I know him simply as “Fongy”. In this part of the world they know him as “Stephen The Great”. Which also seems fitting for the man I know
Ol Steve was Prince if Moldavia from 1457 to 1504. He fought basically everyone from the Ottomans to the Polish to ensure Moldavian independence and is regarded by modern Moldova as one of their greatest hero’s. Canonized by the Roman Orthodox Church in 1992 he is venerated as Stephen the Great and Holy.
What do we think? Another editon of the Trump Tower Hotel chain? An apartment block for Moldavian oligarchs? An ostentatious Orthodox Church? Say yes to any of those and you’d be wrong. It is in fact Moldova’s Presidential Palace. Yes. Go figure.
Not quite Sydney opera house in terms of aesthetic beauty but a opera and ballet house nonetheless. Hosting UFC type cage fighting next week too. Gotta love a communist era building.
Chişinău’s Metropolitan Cathedral “Nativity of the Lord”
Moldova’s Army Museum. Although an exhibition presented entirely in Moldavian and somewhat disorganised and impoverished they don’t take a step back in being very forward about their military victories against the Russians and Communism in general.
You know you’re in a developing country when there are instructions in the restaurant toilet.
A common theme amongst most of the capital cities visited on this trip. An Arch of Triumph.
Autumnal lunchtime colours.
Coffee bean grinders in “Coffee Molka”. A quirky coffee house to start your day should you ever be in this part of the world.
: things are cheap. They have to be in order to be affordable to the public. A coffee will set you back 50 pence (85 AUD cents).
: stewed rabbit is a local dish and a plate of that with accompany bread will set you back £3.50.(AUD$ 5.80)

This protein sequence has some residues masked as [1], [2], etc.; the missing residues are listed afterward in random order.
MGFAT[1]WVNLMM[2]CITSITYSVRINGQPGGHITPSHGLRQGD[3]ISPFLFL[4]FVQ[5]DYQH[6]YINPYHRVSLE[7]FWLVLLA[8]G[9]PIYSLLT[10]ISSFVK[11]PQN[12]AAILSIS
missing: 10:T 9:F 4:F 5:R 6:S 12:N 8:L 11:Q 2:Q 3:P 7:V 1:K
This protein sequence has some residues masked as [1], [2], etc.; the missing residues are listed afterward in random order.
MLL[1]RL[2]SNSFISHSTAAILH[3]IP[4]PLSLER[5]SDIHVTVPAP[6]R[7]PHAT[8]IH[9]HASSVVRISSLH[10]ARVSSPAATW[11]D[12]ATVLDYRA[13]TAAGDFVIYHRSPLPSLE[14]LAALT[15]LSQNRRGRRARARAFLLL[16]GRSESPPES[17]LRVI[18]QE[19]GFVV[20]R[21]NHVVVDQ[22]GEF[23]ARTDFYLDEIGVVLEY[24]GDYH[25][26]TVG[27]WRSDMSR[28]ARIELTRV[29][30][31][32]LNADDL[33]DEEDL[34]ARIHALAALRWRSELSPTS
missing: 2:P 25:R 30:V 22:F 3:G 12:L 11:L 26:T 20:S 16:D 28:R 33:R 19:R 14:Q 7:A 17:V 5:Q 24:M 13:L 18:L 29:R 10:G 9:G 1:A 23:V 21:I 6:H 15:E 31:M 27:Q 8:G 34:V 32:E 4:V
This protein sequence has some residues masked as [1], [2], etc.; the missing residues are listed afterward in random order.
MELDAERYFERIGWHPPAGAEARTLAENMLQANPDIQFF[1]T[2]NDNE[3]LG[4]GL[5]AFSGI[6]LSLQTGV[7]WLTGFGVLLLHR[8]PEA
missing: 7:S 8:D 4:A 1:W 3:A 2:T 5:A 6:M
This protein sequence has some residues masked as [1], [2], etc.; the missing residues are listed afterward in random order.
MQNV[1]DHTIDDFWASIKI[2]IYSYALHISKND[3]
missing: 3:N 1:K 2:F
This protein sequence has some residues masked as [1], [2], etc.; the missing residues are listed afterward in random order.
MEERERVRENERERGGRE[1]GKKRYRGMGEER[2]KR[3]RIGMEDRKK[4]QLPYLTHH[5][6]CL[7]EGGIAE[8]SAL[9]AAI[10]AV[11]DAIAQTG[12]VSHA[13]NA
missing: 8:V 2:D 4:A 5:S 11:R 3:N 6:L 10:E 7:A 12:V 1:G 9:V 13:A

: a pint of beer will be 90 pence (AUD$ 1.50)
: beyond the main boulevard known as Bulevard Stefan cel Mare Chişinău’s streets are unlit, pothole ridden, and a challenge to navigate. However what they might lack in appearance they make up for with character. You see sights and hear sounds you’d not experience elsewhere in Europe.
: there seems to be an infinite supply of Chinese made shite for sale in the local “Central Market”.
: there exists an elderly woman on most corners selling small bouquets of flowers or just simply sitting. Not openly begging but simply relying on their state of destitution to hopefully be given something to help them through this day and the next. With winter around the corner where temperatures drop to -20C in this part of he world I shudder to think.
: next time your kids play up tell them they’re lucky they weren’t dropped off at “Chişinău Hospital for Abandoned Babies”. Heart wrenching and then some.
: there seems to be an inordinate amount of 18-28 year olds
: the wealthy certainly stand out.
: anyone blonde haired certainly stands out
: most locals buy their food at a large farmers market or from street vendors who have simply stumped up on a street corner selling everything from bunches of parsley to hand knitted woollen shoes for babies. I mean everything, and anything that hasn’t being handmade looks like it’s come straight from a factory in China.
: the local bus system is a mish mash of mini buses whose drivers clearly haven’t read the “maximum passengers” part of the manual.
: if it’s such an impoverished country why does everyone own a mobile phone. My Vodafone contract is almost criminal. How do these guys do it?
: when is this unbelievable Autumn weather going to end? It hasn’t dropped below 22C during the last 16 days.